For those of you that know me well, you know how much I hate change, how much I hate goodbyes, and how after many a year of having to do them how much I still simply suck at them.

I get attached. Easily. And it is hard for me to move on sometimes. Ever since I left high school I have really struggled. I loved high school. I loved the people I was there with, I loved where I was, every little thing. Going to college in small town PA has not been easy for me at all. I have struggled with friendships and where I fit in. I still do not have a clue, and I am now a senior in college. I have struggled so much with my identity and life in college, I cannot even begin to explain it.

About six months ago my life hit me in the face. I was stuck and I hated that. I began making changes, and I think most people can see that I am so much happier. But I was still in GA, not forced to deal with my life at school, which I was running from as I left the US. I needed to get out, and I did. I went to Uganda.

In going to Uganda I had no idea what to expect. I think it is safe to say in the past four months My world has been turned upside down. Four months ago I left GA to go to PA. I spent three crazy days seeing people and dealing with annoying situations that I thought I had left. Phil drove me to the airport and I left.

I did not think about the day I would have to come back, and that is where I am struggling.

It is hard to be back. As nice as it is to see my family, get to talk to Phil everyday with a good internet connection, and have real food and hot water I miss it. I miss Uganda SO much.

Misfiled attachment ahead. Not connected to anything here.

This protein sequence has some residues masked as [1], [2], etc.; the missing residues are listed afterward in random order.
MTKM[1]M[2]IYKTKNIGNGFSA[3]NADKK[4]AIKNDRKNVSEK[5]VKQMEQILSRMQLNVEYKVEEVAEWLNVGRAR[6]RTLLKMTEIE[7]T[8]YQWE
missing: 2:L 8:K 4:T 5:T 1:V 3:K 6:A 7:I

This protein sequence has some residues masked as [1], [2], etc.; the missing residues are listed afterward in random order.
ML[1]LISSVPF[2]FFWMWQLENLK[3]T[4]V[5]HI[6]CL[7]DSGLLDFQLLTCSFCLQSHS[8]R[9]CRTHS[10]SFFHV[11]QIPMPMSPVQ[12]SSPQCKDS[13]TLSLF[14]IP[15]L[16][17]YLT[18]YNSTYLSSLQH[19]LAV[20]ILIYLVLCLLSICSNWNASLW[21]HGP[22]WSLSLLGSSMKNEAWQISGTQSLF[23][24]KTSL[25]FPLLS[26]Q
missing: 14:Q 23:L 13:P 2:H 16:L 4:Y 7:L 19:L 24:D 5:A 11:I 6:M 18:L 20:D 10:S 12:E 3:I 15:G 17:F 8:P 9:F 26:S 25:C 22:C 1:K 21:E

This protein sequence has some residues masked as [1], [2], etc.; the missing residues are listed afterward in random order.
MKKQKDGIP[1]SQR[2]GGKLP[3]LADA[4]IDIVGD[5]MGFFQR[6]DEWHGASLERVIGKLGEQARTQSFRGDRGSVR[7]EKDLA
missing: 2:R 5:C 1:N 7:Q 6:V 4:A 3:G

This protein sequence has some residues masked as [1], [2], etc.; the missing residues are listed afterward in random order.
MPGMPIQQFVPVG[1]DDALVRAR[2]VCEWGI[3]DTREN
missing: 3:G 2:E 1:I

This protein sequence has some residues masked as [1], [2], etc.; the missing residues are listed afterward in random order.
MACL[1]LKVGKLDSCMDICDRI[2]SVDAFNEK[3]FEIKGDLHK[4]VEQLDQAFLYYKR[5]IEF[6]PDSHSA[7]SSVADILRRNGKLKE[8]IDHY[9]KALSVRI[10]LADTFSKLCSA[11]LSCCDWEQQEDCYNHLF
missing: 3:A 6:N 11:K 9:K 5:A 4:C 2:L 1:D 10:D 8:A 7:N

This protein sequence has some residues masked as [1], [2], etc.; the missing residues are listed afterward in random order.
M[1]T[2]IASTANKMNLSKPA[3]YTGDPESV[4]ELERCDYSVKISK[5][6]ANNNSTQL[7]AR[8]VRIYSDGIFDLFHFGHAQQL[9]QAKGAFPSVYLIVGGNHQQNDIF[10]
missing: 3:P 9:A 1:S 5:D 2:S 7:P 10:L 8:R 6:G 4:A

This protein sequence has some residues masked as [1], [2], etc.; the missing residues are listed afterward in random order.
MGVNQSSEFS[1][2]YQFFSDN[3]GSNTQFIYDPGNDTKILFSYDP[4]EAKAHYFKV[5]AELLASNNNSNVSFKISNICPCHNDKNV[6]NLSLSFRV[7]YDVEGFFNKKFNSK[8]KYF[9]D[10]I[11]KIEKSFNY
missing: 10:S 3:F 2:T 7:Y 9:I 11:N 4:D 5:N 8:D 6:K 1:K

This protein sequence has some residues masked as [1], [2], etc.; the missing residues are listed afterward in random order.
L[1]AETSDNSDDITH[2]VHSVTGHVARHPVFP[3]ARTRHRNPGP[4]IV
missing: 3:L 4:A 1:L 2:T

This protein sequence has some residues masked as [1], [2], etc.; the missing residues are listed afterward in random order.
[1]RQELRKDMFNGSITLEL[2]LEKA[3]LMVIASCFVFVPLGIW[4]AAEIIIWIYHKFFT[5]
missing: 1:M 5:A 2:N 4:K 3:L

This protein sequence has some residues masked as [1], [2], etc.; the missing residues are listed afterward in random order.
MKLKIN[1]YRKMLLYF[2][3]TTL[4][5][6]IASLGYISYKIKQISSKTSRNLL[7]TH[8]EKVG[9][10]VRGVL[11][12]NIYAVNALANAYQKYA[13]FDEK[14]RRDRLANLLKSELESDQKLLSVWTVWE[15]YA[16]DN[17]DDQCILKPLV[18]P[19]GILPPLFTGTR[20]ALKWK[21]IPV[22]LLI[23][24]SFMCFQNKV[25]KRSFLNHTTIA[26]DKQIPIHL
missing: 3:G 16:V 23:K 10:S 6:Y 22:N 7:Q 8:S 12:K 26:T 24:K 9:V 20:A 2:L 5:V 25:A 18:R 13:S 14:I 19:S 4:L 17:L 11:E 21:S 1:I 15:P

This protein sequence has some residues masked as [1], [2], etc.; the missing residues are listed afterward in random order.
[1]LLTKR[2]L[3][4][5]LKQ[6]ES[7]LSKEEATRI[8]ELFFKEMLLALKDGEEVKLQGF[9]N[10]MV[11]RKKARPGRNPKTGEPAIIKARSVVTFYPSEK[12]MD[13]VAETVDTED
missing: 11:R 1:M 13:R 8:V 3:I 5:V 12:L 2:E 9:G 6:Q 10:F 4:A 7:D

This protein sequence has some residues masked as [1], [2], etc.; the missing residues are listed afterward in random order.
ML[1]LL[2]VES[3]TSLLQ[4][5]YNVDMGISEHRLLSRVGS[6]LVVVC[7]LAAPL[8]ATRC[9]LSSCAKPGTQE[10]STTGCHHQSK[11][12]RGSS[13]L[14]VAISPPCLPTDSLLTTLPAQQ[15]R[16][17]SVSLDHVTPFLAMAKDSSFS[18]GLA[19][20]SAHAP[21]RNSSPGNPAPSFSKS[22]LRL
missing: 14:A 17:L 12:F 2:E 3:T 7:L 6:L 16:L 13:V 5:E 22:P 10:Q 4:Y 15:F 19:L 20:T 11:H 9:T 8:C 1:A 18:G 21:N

I feel like one of the worlds I live/lived in has to be a dream. Nothing feels real right now and I feel like I have 20 lenses to look at the world through, depending on the world that I just returned from. I have no idea which one is right and how I fit.

I know a lot of people think that I KNEW I was coming back, so I should have been prepared. Well knowing something and doing something are so incredibly different. I feel like I am having to relearn my family, my friends, and figure out where I am at. And it is not going to end soon. It is going to be a whole new world once break is over and I have to go back to Valley Forge.

I have no desire to face what is ahead. Although I am walking back into that school as a senior, I am not sure I know what to expect, whether is be people, professors, friends who have not bothered being friends once I was in Africa, classes, chapel, or anything at all. I am beyond nervous about going back. I am coming from a 95 degree weather, a focus on experiences rather than books kind-of-learning and heading into freezing snow weather and 19 credit hours. I have had a number of struggles at that school, and I do not really want to go back and face much of anything.

I am not ready for all of this. I was not ready to come back. I appreciate all I have here, and the blessing I get from living in this country, but it is not easy for me to be back. I am struggling. A lot. I know I will get there eventually, but it is going to take me some time.

I would rather retreat into a hole, live in the world that currently feels like a dream and not face reality. I hold on to God, cause He is all I have for this. I know that I will adjust, eventually. Right now all I can do is pray.

Farewell Dinner and Entebbe (Debrief)

(Practicum students)

So the end of Uganda was alot of fun, sad but fun.